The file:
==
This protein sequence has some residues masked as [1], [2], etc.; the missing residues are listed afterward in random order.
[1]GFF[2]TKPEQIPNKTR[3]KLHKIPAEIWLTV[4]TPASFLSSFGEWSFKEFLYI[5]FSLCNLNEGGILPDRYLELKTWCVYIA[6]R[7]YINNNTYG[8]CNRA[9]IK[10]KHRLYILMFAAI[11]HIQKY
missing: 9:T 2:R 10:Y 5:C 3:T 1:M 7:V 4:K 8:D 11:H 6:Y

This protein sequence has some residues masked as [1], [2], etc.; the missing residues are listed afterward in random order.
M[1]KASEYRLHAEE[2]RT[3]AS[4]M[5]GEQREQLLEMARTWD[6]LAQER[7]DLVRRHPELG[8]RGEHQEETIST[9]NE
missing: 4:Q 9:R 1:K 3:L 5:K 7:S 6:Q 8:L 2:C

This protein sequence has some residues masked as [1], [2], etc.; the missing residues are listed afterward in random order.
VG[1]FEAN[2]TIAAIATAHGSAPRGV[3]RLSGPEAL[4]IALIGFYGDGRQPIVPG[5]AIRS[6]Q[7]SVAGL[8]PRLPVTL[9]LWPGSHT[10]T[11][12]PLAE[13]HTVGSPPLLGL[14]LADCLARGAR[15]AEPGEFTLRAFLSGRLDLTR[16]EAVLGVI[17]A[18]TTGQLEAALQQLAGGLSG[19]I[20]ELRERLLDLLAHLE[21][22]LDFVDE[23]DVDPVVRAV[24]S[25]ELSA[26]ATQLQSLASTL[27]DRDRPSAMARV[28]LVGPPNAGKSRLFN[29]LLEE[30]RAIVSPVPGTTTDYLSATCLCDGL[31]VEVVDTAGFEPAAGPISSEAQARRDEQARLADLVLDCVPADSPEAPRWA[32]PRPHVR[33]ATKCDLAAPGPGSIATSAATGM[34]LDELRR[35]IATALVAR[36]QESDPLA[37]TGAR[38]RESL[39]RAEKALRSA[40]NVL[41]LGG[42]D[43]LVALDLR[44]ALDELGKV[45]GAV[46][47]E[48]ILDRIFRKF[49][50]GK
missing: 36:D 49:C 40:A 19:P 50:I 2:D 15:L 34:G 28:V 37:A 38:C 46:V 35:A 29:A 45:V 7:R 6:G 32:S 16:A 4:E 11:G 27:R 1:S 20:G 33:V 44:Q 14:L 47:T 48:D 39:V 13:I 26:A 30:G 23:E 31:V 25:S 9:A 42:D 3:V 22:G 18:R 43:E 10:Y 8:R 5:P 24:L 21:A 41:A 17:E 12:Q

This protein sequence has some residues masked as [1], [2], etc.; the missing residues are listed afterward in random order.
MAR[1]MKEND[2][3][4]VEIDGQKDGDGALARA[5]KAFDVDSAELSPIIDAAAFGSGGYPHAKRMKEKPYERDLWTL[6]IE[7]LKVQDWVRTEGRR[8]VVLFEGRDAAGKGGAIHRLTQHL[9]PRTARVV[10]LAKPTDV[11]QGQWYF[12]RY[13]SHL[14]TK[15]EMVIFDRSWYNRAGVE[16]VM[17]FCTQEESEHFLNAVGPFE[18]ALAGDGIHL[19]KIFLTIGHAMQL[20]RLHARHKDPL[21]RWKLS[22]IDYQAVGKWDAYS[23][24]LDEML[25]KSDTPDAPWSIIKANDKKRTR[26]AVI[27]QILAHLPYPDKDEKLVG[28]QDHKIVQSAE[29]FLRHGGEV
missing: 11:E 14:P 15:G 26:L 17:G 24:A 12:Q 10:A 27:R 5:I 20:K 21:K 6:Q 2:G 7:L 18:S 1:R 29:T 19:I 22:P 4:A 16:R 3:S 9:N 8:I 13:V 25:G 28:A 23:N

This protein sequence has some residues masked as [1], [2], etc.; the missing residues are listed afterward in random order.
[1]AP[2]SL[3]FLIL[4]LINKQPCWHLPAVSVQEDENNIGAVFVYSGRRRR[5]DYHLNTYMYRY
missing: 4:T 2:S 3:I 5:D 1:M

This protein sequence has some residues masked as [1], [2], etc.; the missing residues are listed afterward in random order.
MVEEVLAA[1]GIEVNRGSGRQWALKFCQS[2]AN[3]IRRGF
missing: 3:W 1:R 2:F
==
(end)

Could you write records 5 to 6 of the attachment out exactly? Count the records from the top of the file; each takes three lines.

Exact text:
This protein sequence has some residues masked as [1], [2], etc.; the missing residues are listed afterward in random order.
[1]AP[2]SL[3]FLIL[4]LINKQPCWHLPAVSVQEDENNIGAVFVYSGRRRR[5]DYHLNTYMYRY
missing: 4:T 2:S 3:I 5:D 1:M

This protein sequence has some residues masked as [1], [2], etc.; the missing residues are listed afterward in random order.
MVEEVLAA[1]GIEVNRGSGRQWALKFCQS[2]AN[3]IRRGF
missing: 3:W 1:R 2:F